Export Center helps life sciences cos. go overseas
December 15, 2006
It is Paula Murphy's job to help hungry Massachusetts companies break into the global marketplace. And in doing so, she has found the medical device and lab equipment industries to be particularly savvy to the task at hand.
"These companies are producing the kind of products in high demand overseas," said Murphy, director of the Massachusetts Export Center, which is funded by federal and state dollars to help businesses in all industries increase their international opportunities. "And you're finding customers overseas, whether hospitals or labs, who are eager to work with suppliers in those areas."
During an interview with the Boston Business Journal, Murphy offered data showing Massachusetts life sciences companies' overseas interests are on the rise.
The Export Center helped 207 life sciences companies make international business contacts in 2005, for example, up from just 113 companies two years before. Most of those companies operate in the medical device or laboratory equipment space, and expectations are for continued increases in 2006.
Those companies' level of exports has also risen. Medical device and surgical instrument exports jumped 14.5 percent between 2003 and 2004, rose 8.5 percent a year later and so far are up more than 3 percent in 2006. These companies exported close to $2 billion worth of product in 2005, versus $1.8 billion in 2004 and just under $1.6 billion in 2003.
And it turns out that while some companies that come to Murphy are looking to generate opportunities in hot places like China, many others are looking at such places as Western, Central and Eastern Europe, some Latin American countries and other locations in Asia.
The Netherlands was the largest market for Massachusetts medical device and surgical equipment exports in 2005, at more than $713 million. Japan was No. 2, at $370.7 million. Bay State medical device and equipment companies made Germany their third largest export market, at $219.5 million. Mainland China was No. 8, at $33.3 million. Most of the companies are small to midsize, by the way, with 500 or fewer employees, and many are outside of metropolitan Boston.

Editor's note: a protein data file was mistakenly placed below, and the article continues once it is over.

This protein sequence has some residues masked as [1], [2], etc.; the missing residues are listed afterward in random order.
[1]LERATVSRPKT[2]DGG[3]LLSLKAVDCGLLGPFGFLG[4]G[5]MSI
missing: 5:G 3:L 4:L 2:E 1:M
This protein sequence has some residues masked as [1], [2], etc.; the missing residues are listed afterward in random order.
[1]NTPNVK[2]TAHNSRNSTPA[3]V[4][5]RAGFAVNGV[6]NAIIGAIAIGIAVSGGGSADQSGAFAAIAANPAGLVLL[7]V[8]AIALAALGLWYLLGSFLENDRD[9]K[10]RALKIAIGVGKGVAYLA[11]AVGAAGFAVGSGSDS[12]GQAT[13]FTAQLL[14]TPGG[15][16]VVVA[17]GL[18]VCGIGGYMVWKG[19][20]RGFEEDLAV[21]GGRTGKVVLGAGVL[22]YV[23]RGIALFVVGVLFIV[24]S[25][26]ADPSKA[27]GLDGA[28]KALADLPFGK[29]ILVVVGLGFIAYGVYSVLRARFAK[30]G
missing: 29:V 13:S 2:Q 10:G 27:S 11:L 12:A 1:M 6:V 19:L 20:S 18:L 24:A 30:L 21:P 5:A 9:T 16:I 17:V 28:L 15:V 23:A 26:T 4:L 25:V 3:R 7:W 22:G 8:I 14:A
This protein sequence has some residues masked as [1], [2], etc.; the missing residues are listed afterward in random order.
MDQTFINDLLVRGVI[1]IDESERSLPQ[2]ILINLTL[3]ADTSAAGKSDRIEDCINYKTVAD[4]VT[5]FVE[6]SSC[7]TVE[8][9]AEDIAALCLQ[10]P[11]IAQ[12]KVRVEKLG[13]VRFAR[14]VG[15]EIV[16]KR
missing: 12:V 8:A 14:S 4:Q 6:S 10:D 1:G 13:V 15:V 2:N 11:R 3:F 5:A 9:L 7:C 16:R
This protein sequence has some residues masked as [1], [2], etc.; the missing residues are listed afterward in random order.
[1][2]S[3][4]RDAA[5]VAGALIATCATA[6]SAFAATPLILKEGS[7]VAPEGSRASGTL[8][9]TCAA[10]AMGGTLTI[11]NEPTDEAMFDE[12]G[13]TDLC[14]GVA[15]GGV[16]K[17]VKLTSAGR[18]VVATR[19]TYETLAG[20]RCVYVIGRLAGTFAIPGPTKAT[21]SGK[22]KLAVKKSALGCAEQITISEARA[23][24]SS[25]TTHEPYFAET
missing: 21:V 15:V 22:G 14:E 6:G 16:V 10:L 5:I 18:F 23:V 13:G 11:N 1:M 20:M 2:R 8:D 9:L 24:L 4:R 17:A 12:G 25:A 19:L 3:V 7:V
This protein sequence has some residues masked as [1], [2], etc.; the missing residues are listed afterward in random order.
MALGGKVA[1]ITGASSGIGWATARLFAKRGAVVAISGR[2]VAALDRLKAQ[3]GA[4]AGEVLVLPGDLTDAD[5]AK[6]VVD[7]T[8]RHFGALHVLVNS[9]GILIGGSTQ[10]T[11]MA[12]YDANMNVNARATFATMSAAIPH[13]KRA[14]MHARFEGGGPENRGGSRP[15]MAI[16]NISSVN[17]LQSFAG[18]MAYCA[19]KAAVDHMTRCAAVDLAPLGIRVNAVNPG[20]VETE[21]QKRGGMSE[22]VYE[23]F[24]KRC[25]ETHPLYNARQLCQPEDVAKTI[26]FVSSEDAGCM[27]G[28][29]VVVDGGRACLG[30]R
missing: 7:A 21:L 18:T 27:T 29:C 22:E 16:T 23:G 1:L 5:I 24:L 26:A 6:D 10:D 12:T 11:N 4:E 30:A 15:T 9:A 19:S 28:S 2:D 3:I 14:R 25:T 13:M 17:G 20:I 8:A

Among the medical device or equipment companies that have sought Export Center help: Biomedical Polymers Inc. in Gardner, Image Diagnostics Inc. in Sterling, Immunetics Inc. in Boston and Vision-Sciences Inc. in Natick.
Among the top exports: medical, surgical, dental and veterinary instruments. Massachusetts companies exported more than 1.9 billion of them in 2005. During that year, Bay State businesses also exported more than 189 million parts for X-ray equipment and more than 152.8 million pieces of orthopedic equipment such as hearing aids and artificial limbs, according to trade data compiled by the Export Center.
As many medical device and lab equipment companies as Murphy has helped, she's hoping to boost numbers even further in 2007. As part of the state's economic stimulus package passed last summer, the Export Center will be getting $120,000 to fund research for business clients with high potential for international exports.
While the money is intended for any industry, Murphy said she expects a huge response from medical device and lab equipment companies.
"They are very forward-thinking," she said.
One more thing: The Massachusetts Export Center helped 1,300 companies overall in 2005. The center estimated that their work helped translate to 1,582 new and retained jobs in the Bay State.
Mark Hollmer, who covers biotechnology, health care and life sciences, can be reached at firstname.lastname@example.org.